How Diamonds are Certified

By: Jonathan Blocker

If you're thinking about purchasing loose diamonds or diamond jewelry, it's a very good idea to make sure that such diamonds are certified diamonds. Such diamonds are accompanied by a document known as a "grading report," which is not the same thing as an appraisal. While an appraisal can give you an idea of the monetary value of your certified diamonds, it is this grading report that is the basis of this valuation.

How Diamonds are Certified

The grading report describes certified diamonds on the basis of four qualities. These are carat, clarity, color and cut, and therefore are sometimes known as the "Four Cs" of certification. The report is for the benefit of those who create and market diamond jewelry, as well as those who purchase it - either as collectors, investors or both.

Those who prepare such reports are known as gemologists. These are technicians who generally have a degree in geology, then go on for specialized training in the study of precious gems and stones; they are to field of geology what cosmetic surgeons are to the field of medicine.

What the Grading Report Contains

Three of the criteria used to analyze and evaluate diamonds are thoroughly objective, meaning they can be readily measured and quantified. Carat of course is a measure of mass and weight; a carat is equal to 2 decigrams, or roughly 1.5 hundredths of an ounce. Obviously, the more a gem weighs, the greater its value.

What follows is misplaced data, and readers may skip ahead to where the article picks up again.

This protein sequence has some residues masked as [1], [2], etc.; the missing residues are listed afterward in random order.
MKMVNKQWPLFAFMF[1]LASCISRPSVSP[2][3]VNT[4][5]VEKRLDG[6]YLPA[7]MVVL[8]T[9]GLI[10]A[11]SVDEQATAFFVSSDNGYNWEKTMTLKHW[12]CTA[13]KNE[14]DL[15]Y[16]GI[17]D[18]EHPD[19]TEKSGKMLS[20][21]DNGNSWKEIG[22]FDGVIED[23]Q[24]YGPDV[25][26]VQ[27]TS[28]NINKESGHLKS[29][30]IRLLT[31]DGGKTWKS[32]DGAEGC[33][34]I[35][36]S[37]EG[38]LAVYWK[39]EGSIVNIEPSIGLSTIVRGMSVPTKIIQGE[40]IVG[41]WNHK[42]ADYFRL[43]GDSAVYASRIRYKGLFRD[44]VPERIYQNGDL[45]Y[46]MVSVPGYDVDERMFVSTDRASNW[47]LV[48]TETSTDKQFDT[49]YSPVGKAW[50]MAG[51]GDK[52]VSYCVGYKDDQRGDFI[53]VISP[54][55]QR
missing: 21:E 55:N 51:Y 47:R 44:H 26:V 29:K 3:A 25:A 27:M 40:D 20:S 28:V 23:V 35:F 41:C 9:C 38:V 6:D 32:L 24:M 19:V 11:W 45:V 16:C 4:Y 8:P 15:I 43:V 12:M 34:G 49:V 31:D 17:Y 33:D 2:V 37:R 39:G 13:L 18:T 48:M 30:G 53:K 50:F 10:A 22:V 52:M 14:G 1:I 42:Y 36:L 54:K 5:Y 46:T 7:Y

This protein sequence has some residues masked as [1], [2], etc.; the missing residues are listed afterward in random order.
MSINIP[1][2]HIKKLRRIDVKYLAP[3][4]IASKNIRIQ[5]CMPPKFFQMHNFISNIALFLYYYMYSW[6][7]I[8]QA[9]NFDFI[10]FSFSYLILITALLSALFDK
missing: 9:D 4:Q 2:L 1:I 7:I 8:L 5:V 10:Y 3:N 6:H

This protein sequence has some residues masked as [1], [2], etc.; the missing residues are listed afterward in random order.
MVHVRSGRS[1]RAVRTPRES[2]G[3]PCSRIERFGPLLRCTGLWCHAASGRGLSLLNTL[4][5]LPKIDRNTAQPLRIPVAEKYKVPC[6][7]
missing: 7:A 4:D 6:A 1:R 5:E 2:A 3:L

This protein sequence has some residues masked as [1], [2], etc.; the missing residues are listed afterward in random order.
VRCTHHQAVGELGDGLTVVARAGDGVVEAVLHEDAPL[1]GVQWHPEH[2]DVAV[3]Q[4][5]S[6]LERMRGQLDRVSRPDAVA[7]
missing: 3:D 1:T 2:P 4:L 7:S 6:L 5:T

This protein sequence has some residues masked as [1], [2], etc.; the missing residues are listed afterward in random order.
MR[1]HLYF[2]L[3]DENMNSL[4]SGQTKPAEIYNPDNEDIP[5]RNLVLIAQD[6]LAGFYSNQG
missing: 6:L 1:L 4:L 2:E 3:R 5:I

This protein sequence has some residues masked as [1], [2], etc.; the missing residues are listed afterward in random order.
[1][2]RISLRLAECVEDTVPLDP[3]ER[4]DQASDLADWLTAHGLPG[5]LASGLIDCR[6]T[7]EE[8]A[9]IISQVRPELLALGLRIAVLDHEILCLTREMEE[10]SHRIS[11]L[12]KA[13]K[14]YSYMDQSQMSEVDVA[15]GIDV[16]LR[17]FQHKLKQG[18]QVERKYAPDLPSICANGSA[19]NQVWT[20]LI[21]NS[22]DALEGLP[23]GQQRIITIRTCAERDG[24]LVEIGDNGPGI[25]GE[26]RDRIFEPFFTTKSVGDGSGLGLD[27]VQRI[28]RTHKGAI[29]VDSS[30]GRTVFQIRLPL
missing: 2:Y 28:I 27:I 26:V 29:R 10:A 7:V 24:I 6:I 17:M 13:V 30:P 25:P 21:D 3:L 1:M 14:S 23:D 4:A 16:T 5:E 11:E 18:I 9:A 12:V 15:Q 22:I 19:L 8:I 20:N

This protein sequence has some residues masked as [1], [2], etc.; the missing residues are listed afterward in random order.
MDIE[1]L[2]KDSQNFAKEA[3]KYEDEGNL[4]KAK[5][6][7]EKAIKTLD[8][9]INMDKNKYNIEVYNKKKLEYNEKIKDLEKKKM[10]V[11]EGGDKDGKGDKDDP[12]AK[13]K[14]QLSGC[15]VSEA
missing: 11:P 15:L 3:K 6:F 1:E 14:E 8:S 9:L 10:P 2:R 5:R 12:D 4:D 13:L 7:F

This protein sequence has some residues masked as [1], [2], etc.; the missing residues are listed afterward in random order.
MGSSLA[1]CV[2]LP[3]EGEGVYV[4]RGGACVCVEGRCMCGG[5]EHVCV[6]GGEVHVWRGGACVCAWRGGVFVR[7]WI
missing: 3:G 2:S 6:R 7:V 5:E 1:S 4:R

With industrial diamonds, the process might stop right there. However, certified diamonds are those used in diamond jewelry, and thus must be pleasing to the eye. The SI Clarity Grade is another criterion by which gemologists evaluate diamonds. The ideal, perfect diamond is rated "FL" for "flawless." The stone is virtually clear, with no cloudy or "cottony" areas or visible cracks. Stones that are clouded and/or cracked are labeled "I3" for "imperfect."

Color is an important factor when it comes to diamonds. These gems are clear or white to be sure, but can also be pink, amber, blue, green or purple. The saturation of these colors can range from the palest tinge to the deepest, darkest shades as well. Some colors are more desirable than others; rich pink and blue diamonds may command much higher prices than dark amber or even clear ones.

Evaluating the cut is a little more problematic. While it is true that a badly cut diamond may be almost worthless, even among quality cuts, some are more desirable than others. The value of cuts when it comes to certified diamonds is determined by market conditions that may change over time.

Objectivity is Vital

It is important to make sure that the grading report that accompanies any certified diamonds have been prepared by a lab that is unaffiliated with the company or individual who is selling them, for reasons that should be obvious.

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